Road racing in America then was virtually nonexistent, a fact which continues to befuddle auto historians. When a car was ordered by a wealthy Mexican sportsman, the concept was fascinating to Moscovics who really could not assess the relative reliability of his Black Hawk in a true road race where suspensions, accurate steering, and irregular road surfaces offered different challenges than oval stock car venues. The untested road holding qualities of the Stutz Black Hawk prevailed in Mexico and a victory on September 25, 1927 paved the way for the concept that this chassis could handle European road racing… perhaps Le Mans?
The early history of this car is well-documented with one owner. They knew it to be in A. K. Miller’s hands shortly before World War II, perhaps left there by a GI. The winged decal, with the initials W. P. B., remains in excellent condition on each door. Miller’s pictures from the 1940s show the car essentially as we find it today. The top was always up and remains in good condition although we removed it for the Match Race exhibition. When I initially saw the car, it was remarkably complete, down to every detail. It had original upholstery, original carpets, even the original firewall asbestos. The dash and all the external features were untouched. Unfortunately, however, it was red! Certainly no Black Hawk ever left the factory red. However, the red paint was poorly painted and hastily applied. There was no primer. The adhesion of the paint was poor. In fact, in some places, the red paint was flaking off, and the factory applied black paint was remarkably in good condition.
Dave George blessed the car and, we purchased it at the A. K. Miller auction in Vermont. When the car came to David’s shop, he inventoried it, cleaned out some mouse droppings from the boat tail, and reviewed the car for authenticity. We needed nothing! When we attempted to run the car, the venturi of the Zenith updraft had decomposed, a problem not infrequent with this die cast part. David could replace the parts necessary to make the carburetor functional.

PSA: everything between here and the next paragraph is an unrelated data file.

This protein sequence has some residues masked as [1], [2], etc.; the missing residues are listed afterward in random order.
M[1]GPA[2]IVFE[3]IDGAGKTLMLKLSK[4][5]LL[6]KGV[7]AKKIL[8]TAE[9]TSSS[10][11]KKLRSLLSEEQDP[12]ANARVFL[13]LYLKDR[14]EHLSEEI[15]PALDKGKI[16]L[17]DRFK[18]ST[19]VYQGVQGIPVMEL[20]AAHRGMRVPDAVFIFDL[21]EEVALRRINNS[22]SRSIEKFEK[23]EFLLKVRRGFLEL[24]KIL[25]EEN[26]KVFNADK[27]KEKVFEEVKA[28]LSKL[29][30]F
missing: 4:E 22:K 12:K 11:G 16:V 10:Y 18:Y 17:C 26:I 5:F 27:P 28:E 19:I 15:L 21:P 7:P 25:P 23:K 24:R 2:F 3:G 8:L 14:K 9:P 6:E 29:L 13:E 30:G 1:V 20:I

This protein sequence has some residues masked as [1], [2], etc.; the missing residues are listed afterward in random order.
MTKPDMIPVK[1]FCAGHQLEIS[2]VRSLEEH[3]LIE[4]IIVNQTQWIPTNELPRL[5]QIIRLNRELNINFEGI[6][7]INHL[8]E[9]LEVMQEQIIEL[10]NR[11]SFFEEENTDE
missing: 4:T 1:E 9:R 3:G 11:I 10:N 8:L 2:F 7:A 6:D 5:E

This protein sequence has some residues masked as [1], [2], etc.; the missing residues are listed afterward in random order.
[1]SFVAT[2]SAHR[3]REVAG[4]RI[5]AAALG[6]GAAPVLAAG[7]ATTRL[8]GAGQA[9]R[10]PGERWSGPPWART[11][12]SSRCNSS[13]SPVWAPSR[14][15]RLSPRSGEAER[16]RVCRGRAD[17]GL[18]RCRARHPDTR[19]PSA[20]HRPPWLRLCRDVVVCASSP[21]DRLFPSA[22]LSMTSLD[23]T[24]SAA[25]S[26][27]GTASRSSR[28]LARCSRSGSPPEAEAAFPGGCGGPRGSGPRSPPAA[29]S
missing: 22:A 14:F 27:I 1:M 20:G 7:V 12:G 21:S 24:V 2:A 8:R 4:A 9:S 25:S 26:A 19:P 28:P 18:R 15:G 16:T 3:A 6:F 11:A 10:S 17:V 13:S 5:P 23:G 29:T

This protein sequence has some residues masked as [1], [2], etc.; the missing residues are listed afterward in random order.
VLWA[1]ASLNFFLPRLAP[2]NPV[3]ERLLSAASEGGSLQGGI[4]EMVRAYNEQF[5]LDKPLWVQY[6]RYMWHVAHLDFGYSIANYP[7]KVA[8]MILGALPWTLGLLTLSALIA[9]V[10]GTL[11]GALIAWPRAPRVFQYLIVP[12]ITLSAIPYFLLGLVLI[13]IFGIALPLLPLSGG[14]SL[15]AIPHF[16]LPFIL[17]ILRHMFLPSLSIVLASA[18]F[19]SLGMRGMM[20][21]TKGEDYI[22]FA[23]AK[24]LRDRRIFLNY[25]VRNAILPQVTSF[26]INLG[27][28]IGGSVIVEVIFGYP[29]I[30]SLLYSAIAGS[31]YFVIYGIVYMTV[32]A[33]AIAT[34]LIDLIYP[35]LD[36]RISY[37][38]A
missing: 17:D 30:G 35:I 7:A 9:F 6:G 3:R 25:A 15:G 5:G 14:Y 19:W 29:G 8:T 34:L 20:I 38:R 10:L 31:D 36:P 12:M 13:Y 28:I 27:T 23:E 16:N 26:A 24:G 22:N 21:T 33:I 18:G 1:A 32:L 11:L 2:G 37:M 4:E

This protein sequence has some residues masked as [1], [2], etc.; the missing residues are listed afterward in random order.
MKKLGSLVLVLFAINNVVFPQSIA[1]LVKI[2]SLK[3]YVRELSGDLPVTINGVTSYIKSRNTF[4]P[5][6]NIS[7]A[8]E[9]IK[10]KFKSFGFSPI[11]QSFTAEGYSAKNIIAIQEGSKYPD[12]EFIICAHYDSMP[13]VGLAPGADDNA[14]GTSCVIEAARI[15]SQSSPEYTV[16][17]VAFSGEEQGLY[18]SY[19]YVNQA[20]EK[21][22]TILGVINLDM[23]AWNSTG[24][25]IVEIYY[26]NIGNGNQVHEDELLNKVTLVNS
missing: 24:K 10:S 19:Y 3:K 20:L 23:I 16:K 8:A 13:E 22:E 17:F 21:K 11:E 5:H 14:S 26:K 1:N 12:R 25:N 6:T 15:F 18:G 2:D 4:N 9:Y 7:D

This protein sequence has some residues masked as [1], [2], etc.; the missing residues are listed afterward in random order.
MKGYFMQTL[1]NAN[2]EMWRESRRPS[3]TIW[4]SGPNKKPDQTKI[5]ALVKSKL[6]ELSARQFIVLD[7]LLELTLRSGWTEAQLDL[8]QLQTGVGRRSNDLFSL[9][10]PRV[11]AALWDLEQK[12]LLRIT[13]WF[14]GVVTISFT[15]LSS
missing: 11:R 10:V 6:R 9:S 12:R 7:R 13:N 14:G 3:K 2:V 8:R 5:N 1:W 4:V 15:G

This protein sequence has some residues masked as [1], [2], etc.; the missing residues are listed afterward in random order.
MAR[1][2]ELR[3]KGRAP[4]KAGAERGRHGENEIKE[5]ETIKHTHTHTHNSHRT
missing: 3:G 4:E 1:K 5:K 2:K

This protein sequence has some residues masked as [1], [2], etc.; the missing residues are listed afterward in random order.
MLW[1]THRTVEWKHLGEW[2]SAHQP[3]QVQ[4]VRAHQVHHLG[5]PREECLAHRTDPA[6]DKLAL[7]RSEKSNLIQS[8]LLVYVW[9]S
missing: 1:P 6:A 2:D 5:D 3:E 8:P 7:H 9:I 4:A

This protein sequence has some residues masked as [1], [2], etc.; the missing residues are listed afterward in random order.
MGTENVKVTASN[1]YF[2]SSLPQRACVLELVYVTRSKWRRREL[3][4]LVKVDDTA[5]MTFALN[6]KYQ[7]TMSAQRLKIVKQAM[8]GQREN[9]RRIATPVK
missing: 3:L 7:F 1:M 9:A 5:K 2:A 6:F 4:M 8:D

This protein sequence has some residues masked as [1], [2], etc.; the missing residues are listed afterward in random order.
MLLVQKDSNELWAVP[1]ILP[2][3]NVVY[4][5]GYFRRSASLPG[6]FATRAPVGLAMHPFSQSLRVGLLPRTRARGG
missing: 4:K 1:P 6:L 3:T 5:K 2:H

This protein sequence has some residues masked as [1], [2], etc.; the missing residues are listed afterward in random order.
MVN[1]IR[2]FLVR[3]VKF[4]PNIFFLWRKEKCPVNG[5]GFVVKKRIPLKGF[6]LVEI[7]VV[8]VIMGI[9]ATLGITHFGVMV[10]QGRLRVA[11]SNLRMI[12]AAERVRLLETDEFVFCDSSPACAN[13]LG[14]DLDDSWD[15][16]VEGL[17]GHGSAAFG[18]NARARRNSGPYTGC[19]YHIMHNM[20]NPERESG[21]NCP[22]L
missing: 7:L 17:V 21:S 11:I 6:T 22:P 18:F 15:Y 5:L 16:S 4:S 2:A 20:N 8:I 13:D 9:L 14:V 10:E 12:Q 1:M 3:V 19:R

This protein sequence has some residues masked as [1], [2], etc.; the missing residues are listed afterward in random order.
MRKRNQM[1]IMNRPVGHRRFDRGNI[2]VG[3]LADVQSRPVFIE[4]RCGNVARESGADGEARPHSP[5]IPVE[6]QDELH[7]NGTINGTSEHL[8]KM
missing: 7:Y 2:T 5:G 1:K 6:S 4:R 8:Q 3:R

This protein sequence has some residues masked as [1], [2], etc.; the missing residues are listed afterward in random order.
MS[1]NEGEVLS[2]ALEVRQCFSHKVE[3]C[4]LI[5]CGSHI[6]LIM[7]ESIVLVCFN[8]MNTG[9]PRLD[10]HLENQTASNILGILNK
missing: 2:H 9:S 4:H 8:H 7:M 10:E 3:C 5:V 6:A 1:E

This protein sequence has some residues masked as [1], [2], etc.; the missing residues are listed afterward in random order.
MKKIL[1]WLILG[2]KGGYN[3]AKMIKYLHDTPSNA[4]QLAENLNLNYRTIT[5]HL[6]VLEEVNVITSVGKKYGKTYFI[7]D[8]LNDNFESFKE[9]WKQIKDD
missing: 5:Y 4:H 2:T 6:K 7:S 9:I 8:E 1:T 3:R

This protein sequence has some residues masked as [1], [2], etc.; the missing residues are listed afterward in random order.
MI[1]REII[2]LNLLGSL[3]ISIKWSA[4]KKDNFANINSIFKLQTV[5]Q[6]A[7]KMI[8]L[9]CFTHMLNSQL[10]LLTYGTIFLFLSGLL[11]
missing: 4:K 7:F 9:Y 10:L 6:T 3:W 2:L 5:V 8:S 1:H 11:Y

He then set about a remarkable task of preservation. Using a combination of a heat gun, air pressure and careful pick-and- pick handiwork, he removed all the red paint. In most places, the original black paint was in excellent condition. There were spots, such as the front apron which needed to be painted and we touched the black bumpers up. We filled other areas in, but I would estimate that the vast majority of the original paint was intact.
David got the car running properly with little delving into the mechanical parts. In its current condition, it still shows significant signs of wear. There is paint that is worn off the door tops by the elbows of the driver and his passenger. There are heavy pebble chips on the front edge of both rear fenders. But, remarkably, the plating on the headlights and radiator cowl was unpitted and virtually new! We left the worn tires in place because they match the rest of the job and realized that this was essentially an exact sister car to those stock cars which raced so successfully, without being beaten, in the stock car seasons of the late 20s, and a duplicate of the Stutz in the most famous Match Race.